Programming tips for everyone

# Swift Custom Operators Learn how to create custom operators in Swift.

For example, let’s create a completely new square root operator that works with the check mark emoji.

```prefix operator ✔️

prefix func ✔️(num: Double) -> Double {
return sqrt(num)
}

print(✔️25.0) // prints 5.0```

## Operator Types in Swift

There are five main types of operators in Swift. All of the operators fall in one of these categories:

• Infix Operator — Use between two variables for example`1 + 2`
• Prefix Operator—Use before a value, for example `!true`
• Postfix Operator—Use after a value, for example `4!` (`!` means factorial. For example, the factorial of 4 is `4! = 4 * 3 * 2 * 1 = 24`)
• Assignment Operator—Update an original value by performing an operation on it. E.g. `num += 1` increments `num` by one.
• Ternary Operator—An operator of two symbols between three expressions. Swift has only one ternary operator called ternary conditional operator (`condition ? true_expression : false_expression`). This is the only non-customizable operator type on this list!

Every operator type above (except the ternary operator) is customizable. This means you can create a new operator for your needs.

Let’s see examples of implementing custom operators for each customizable operator type.

### Custom Prefix Operator in Swift

Let’s implement an emoji square root operator, such that you can replace `sqrt(25.0)` with `✔️25.0`.

As the `✔️` sign is in front of the number it is operating on, the operator is a prefix operator. With this in mind, let’s implement the custom square root operator and examine the code:

```prefix operator ✔️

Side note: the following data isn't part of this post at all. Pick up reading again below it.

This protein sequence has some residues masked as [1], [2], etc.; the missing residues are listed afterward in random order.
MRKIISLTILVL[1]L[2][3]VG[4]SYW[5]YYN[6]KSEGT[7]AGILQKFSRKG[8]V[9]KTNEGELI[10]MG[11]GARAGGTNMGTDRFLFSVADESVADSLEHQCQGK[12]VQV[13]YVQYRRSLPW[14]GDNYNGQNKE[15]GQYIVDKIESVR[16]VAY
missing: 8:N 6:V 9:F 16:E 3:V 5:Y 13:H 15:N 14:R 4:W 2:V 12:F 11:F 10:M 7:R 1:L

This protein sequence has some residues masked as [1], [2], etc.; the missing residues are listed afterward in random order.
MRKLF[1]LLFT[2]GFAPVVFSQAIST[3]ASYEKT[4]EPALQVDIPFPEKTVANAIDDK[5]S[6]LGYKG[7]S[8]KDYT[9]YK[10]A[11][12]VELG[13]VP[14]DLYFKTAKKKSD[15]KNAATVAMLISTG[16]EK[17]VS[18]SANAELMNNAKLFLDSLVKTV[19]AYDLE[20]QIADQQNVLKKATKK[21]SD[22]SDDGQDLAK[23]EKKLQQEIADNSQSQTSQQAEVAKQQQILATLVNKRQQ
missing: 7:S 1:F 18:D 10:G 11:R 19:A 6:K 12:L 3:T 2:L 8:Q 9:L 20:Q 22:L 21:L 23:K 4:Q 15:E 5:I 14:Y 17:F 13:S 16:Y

prefix func ✔️(num: Double) -> Double {
return sqrt(num)
}

print(✔️25.0) // prints 5.0```
• In the first line, you let the program know that there is a new prefix operator, `✔️`.
• Then you simply create a `prefix func` that defines the behavior of the `✔️` operator, which in this case is: return the square root of an argument.

Let’s see a couple of other examples to cover the rest of the operator types:

### Custom Infix Operator in Swift

Although you already have a `+` operator in Swift, let’s create a new one using an emoji ➕.

A plus sign is placed in between two numbers. Thus the type of the custom addition operator needs to be `infix`:

```infix operator ➕

func ➕(lhs: Int, rhs: Int) -> Int {
return lhs + rhs // regular + operator
}

print(3 ➕ 6) // prints 9```

This operator takes two arguments, `lhs` and `rhs` (left-hand side and right-hand side respectively), sums them up and returns the result.

Notice how in this case Swift does not require you to use `infix` keyword in front of the `func ➕` definition.

### A Custom Postfix Operator in Swift

A great example of a postfix operator is the factorial operator (`!`). For example, the factorial of five is: `5! = 5 * 4 * 3 * 2 * 1 = 120`.

Let’s create a custom factorial operator using the emoji,❗, that computes the factorial of an integer so that you can call it for any integer, for example, like this:`5❗`.

Use this `factorial` function to compute factorials:

```func factorial(_ n: Int) -> Double {
return (1...n).map(Double.init).reduce(1.0, *)
}

factorial(5) // prints 120.0```

Now you may implement the factorial operator in a similar fashion to the other examples, by using `postfix` keyword this time:

```postfix operator ❗

postfix func ❗(num: Int) -> Double {
return factorial(num)
}

print(5❗) // prints 120.0```

### A Custom Assignment Operator in Swift

Finally, let’s create a new assignment operator, that divides a number by another and updates the original number using emoji `➗ `in combination with Swift’s assignment operator (`=` )

For example, you want to be able to:

```var num = 14.0
num ➗= 2.0
print(num) // prints 7.0```

At this point, there is no keyword for a custom assignment operator. Instead, you have to declare a new `infix` operator `➗=`(makes sense as it is going to be placed between two numbers). The rest is self-explanatory:

```infix operator ➗=

func ➗=(lhs: inout Double, rhs: Double) {
lhs = lhs / rhs
}

var num = 14.0
num ➗= 2.0

print(num) // prints 7.0```

In case you wonder what `lhs: inout Double` means, it means that the left-hand side is a variable whose original value is going to change. Thus the keyword `inout`.

Good! Now you have learned how to create completely new custom operators.

## Conclusion

Today you learned about Swift custom operators

In Swift, there are five different operators such as the `+` operator, which is an infix operator.

You can create your own custom operators in Swift easily.